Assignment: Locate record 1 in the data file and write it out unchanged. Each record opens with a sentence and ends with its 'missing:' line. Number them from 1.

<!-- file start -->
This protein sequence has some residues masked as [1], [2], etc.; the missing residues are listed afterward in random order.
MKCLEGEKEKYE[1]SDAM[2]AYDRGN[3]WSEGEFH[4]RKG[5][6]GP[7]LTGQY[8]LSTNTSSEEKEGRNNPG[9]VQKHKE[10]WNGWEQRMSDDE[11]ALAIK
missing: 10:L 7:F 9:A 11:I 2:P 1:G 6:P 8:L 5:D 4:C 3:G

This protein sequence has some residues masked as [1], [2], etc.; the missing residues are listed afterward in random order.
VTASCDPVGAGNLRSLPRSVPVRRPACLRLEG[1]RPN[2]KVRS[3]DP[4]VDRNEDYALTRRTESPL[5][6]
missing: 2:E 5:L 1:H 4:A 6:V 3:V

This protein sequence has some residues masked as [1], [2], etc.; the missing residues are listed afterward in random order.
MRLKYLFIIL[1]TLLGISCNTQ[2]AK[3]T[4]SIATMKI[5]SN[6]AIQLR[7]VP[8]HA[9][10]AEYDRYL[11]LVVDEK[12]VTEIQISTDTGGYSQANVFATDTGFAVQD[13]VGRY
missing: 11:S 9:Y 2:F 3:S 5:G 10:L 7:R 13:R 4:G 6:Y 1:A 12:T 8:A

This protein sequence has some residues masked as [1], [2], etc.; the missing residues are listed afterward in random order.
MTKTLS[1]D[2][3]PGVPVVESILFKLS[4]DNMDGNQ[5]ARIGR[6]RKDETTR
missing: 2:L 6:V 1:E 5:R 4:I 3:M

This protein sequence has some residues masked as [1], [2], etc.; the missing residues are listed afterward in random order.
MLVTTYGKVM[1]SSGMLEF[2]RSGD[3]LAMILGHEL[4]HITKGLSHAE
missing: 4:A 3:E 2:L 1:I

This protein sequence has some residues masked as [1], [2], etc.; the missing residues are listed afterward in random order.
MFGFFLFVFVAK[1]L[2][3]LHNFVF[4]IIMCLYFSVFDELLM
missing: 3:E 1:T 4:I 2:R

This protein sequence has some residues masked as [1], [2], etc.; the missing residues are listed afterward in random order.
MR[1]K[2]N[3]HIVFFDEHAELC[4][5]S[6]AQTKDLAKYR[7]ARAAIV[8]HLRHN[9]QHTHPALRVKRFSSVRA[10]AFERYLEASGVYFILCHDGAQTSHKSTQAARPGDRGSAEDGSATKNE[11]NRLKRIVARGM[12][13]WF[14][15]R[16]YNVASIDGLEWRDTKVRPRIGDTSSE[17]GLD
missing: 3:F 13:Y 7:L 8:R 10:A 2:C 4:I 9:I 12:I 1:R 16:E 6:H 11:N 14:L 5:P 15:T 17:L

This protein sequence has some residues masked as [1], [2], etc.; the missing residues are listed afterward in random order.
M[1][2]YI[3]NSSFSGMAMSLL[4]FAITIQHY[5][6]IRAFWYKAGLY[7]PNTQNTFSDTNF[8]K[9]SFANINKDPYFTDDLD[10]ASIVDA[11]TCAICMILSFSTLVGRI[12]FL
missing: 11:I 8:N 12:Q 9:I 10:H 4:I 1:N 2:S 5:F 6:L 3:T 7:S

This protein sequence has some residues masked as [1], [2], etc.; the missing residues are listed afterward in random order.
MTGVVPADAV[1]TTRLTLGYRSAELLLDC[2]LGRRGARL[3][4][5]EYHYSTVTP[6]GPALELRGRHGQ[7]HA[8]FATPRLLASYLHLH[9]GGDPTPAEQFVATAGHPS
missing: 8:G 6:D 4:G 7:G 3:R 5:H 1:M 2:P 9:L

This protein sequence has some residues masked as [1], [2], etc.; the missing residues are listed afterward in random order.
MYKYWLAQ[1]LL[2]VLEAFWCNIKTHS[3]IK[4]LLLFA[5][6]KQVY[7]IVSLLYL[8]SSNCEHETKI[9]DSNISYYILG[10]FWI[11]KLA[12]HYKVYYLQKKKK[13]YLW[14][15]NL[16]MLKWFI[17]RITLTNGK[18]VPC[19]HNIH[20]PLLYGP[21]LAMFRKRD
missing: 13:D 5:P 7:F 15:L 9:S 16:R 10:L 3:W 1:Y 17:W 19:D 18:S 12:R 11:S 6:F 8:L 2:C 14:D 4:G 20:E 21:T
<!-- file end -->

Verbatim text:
This protein sequence has some residues masked as [1], [2], etc.; the missing residues are listed afterward in random order.
MKCLEGEKEKYE[1]SDAM[2]AYDRGN[3]WSEGEFH[4]RKG[5][6]GP[7]LTGQY[8]LSTNTSSEEKEGRNNPG[9]VQKHKE[10]WNGWEQRMSDDE[11]ALAIK
missing: 10:L 7:F 9:A 11:I 2:P 1:G 6:P 8:L 5:D 4:C 3:G